By Michael Peters

Tower Technician, Mike Weeber puts the finishing touches on the new CBC Music stereo antenna /SUBMITTED

On July 9, 2020 the Valemount Entertainment Society is launching a new FM radio station for Valemount, and making service improvements to existing radio stations.

The new radio station will be B-100 FM, a Top 40 station from Kamloops. B-100 FM was chosen via an online community poll, said Entertainment Society Coordinator, Michael Peters.

“We’re excited to be bringing in a new music station that is specifically geared towards younger listeners,” he said.

There will now be four FM radio stations rebroadcast by the Society: CBC Music, Rock 101, CISN-FM, and the new B-100. A fifth FM station can be heard during the Community Bulletin Board on VCTV, the River 100.3 FM from Prince George.

“That’s a lot of radio stations for a small community,” Peters said.

At the same time as adding B-100, the Entertainment Society will be changing the frequencies of the existing FM radio stations and making one of them a stereo broadcast. Peters said spacing out the frequencies will create a cleaner radio signal with less interference. A new FM antenna array has also been installed.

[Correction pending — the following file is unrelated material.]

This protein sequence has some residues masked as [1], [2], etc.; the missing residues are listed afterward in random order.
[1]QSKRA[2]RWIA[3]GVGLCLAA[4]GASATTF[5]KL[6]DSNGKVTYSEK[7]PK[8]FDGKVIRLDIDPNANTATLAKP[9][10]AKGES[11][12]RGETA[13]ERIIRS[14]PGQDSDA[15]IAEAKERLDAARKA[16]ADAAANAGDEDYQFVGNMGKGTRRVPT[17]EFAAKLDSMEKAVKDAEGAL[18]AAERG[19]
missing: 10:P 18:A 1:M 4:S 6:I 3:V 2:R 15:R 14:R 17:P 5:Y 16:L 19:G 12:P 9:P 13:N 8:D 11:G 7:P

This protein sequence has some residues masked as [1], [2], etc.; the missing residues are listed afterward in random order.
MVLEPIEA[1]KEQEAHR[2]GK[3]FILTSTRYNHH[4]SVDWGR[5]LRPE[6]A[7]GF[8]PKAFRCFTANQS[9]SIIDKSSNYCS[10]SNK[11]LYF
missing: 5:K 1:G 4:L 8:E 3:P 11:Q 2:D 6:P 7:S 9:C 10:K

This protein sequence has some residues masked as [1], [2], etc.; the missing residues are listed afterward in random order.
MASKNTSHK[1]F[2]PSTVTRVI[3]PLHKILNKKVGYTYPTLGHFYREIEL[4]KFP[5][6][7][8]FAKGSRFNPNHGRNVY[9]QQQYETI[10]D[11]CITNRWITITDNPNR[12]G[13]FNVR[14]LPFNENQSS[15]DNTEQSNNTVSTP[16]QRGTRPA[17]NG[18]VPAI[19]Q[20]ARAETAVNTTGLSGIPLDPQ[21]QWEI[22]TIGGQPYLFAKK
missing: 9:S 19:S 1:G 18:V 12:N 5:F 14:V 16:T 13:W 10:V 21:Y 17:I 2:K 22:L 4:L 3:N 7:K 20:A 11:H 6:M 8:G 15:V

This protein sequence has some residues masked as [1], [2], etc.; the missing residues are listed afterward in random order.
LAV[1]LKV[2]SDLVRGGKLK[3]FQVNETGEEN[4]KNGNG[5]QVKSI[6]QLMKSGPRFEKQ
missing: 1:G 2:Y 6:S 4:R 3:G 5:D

Rock 101 will move to 94.5 FM, CISN Country will be at 98.5 FM, the new B-100 FM will be on 102.5 FM and CBC Music is moving up to 107.5 FM and will now be broadcast in stereo.

Peters said an early snowfall meant they couldn’t finish these changes in 2019, and this spring’s COVID-19 travel restrictions meant another delay.

Project Supervisor, Al Ewanchuk of Broadcast Extension Systems Technology out of Princeton, BC oversees the raising of a new transmission tower section. /SUBMITTED

The work will happen over a two-day period, July 9-10, said Peters. A Spectrum Analyst from the federal government’s Department of Industry, Science, and Economic Development will be on site to test the new signals. The Society will be given an unspecified on-air testing period during which time the government will monitor for complaints to see if the new frequencies interfere with any existing communications. If there are no conflicts, the frequencies will be certified.

“Listeners should be prepared for the existing radio frequencies and the new ones to be switched on and off during the testing on July 9,” Peters said.

“Unfortunately there will be signal disruptions throughout that day, but it is necessary to complete the tests. We apologize in advance for the inconvenience.”

The improvements were made possible through a Columbia Basin Trust Community Initiatives and Affected Areas Program grant.